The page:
ResearchPad - practical-pearl https://www.researchpad.co Default RSS Feed en-us © 2020 Newgen KnowledgeWorks <![CDATA[Catastrophic Intracranial Hemorrhage in Two Critically Ill Patients with COVID-19]]> https://www.researchpad.co/article/elastic_article_10651 <![CDATA[H1N1 Encephalitis with Malignant Edema and Review of Neurologic Complications from Influenza]]> https://www.researchpad.co/article/N99d139a4-5858-412b-a563-d8f344771a0f

Background

Influenza virus infection of the respiratory tract is associated with a range of neurologic complications. The emergence of 2009 pandemic influenza A (H1N1) virus has been linked to neurological complications, including encephalopathy and encephalitis.

Methods

Case report and literature review.

Results

We reviewed case management of a 20-year old Hispanic male who developed febrile upper respiratory tract signs and symptoms followed by a confusional state. He had rapid neurologic decline and his clinical course was complicated by refractory seizures and malignant brain edema. He was managed with oseltamavir and peramavir, corticosteroids, intravenous gamma globulin treatment, anticonvulsants, intracranial pressure management with external ventricular drain placement, hyperosmolar therapy, sedation, and mechanical ventilation. Reverse transcriptase polymerase chain reaction analysis of nasal secretions confirmed 2009 H1N1 virus infection; cerebrospinal fluid (CSF) was negative for 2009 H1N1 viral RNA. Follow-up imaging demonstrated improvement in brain edema but restricted diffusion in the basal ganglia. We provide a review of the clinical spectrum of neurologic complications of seasonal influenza and 2009 H1N1, and current approaches towards managing these complications.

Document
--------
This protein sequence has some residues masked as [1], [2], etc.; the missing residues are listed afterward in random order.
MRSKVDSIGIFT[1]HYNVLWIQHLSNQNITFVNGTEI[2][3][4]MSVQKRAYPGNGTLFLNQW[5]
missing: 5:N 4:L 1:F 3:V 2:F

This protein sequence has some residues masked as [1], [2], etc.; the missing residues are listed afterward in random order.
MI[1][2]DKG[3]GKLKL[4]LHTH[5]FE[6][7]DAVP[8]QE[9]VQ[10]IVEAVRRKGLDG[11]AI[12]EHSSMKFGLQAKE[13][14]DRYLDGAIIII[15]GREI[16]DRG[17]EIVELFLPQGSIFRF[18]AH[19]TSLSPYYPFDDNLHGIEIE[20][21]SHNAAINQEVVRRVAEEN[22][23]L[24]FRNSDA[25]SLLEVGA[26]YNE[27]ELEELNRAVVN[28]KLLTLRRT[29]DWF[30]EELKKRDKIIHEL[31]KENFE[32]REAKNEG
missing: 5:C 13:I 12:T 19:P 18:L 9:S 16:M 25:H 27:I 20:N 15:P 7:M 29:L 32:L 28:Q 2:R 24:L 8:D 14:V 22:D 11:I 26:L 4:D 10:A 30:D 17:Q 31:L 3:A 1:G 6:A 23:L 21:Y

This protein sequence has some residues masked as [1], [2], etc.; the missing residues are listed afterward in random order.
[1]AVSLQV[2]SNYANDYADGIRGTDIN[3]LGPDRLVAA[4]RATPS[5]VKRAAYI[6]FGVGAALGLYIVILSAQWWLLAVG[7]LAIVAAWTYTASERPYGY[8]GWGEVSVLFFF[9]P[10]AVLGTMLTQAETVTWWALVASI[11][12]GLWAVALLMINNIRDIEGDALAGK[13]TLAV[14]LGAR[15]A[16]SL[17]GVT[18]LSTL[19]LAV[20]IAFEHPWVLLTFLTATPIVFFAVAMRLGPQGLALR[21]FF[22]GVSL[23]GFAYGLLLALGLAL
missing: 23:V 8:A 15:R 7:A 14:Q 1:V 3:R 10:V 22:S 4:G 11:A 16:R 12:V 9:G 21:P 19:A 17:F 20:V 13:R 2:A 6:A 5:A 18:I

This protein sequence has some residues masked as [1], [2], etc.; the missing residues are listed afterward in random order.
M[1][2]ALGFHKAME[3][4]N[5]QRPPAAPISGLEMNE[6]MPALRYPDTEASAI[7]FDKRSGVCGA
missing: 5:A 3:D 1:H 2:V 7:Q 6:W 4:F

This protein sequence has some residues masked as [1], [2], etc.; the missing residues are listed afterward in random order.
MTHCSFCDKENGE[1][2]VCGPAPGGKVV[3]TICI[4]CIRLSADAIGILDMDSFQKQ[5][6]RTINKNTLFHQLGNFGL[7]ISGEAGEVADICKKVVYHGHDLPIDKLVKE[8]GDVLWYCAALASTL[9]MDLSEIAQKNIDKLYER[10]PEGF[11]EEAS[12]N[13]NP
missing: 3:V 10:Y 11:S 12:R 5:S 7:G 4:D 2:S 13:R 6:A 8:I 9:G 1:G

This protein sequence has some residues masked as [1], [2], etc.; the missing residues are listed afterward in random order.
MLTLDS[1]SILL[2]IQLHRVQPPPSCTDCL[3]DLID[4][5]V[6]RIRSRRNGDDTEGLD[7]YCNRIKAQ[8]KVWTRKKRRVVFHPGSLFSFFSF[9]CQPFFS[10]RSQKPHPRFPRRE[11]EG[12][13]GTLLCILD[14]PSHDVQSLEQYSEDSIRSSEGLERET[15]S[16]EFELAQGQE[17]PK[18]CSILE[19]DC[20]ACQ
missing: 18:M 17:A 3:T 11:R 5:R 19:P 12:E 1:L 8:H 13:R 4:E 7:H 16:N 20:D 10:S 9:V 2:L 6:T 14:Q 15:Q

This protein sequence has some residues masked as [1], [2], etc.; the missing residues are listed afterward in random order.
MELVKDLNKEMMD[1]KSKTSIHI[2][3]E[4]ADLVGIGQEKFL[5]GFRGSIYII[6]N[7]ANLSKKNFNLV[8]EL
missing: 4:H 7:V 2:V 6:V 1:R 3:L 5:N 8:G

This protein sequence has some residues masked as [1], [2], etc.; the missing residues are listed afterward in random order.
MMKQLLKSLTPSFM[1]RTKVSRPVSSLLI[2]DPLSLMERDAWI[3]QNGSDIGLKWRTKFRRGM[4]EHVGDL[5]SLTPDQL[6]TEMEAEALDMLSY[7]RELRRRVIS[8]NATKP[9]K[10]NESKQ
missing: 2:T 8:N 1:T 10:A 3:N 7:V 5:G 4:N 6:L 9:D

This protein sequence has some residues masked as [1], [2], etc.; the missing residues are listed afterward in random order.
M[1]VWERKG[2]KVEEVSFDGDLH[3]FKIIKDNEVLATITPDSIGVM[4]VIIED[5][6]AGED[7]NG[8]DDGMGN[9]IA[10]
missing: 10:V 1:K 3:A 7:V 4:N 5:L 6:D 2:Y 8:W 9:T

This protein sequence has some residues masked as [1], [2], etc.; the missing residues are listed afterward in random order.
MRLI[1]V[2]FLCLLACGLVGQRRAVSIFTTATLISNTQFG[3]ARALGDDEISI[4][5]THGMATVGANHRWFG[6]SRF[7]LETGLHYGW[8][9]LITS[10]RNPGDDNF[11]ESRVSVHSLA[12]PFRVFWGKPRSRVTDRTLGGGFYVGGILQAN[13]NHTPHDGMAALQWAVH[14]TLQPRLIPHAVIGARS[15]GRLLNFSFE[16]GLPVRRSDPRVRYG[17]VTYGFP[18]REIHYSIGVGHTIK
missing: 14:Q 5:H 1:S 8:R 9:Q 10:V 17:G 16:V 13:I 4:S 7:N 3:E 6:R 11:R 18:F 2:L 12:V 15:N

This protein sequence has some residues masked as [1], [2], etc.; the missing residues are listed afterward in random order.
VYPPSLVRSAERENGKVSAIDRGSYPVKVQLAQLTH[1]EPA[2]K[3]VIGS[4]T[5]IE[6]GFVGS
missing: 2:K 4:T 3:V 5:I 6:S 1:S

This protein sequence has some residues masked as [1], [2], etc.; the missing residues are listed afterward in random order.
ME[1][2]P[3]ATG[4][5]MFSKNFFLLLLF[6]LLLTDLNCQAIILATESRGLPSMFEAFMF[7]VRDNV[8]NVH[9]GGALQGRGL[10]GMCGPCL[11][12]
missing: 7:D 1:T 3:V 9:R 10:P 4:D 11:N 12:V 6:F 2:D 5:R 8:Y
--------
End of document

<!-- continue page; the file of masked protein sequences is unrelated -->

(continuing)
Conclusions

2009 H1N1-associated acute encephalitis and encephalopathy appear to be variable in severity, including a subset of patients with a malignant clinical course complicated by high morbidity and mortality. Since the H1N1 influenza virus has not been detected in the CSF or brain tissue in patients with this diagnosis, the emerging view is that the host immune response plays a key role in pathogenesis.

]]>
<![CDATA[Acute Motor Axonal Neuropathy Associated with Pandemic H1N1 Influenza A Infection]]> https://www.researchpad.co/article/N560ce0a6-7511-4ada-be36-1d820fb088c8

Background

Guillain–Barre syndrome (GBS) is a well known entity that has many infectious agents reported as antecedent events. The spectrum of GBS includes acute inflammatory demyelinating polyneuropathy (AIDP), acute motor axonal neuropathy (AMAN), acute motor sensory axonal neuropathy (AMSAN), and some other variants like Miller-Fisher syndrome (MFS).

Methods

Patient with AMAN variant of GBS after severe bilateral pneumonia and ARDS due to the novel pandemic H1N1 influenza A virus is presented.

Results

28-year-old white female was admitted to our Intensive Care Unit during the influenza pandemic because of severe ARDS due to bilateral pneumonia. The course of the disease was complicated with the new onset tetraplegia due to the AMAN variant of GBS. Treatment with plasma exchange was conducted and the patient had satisfactory recovery.

Conclusion

We report a case of AMAN variant of GBS associated with proven H1N1 influenza A infection. This virus has not been reported previously as the agent of antecedent infection that induced this disorder. Risk factors for other causes of ICU neuromuscular weakness are usually present in the ICU patients and should not be the reason for reluctance in active quest for GBS. Once the diagnosis of GBS is established or suspected the treatment with plasma exchange or intravenous immune globulin is indicated.

]]>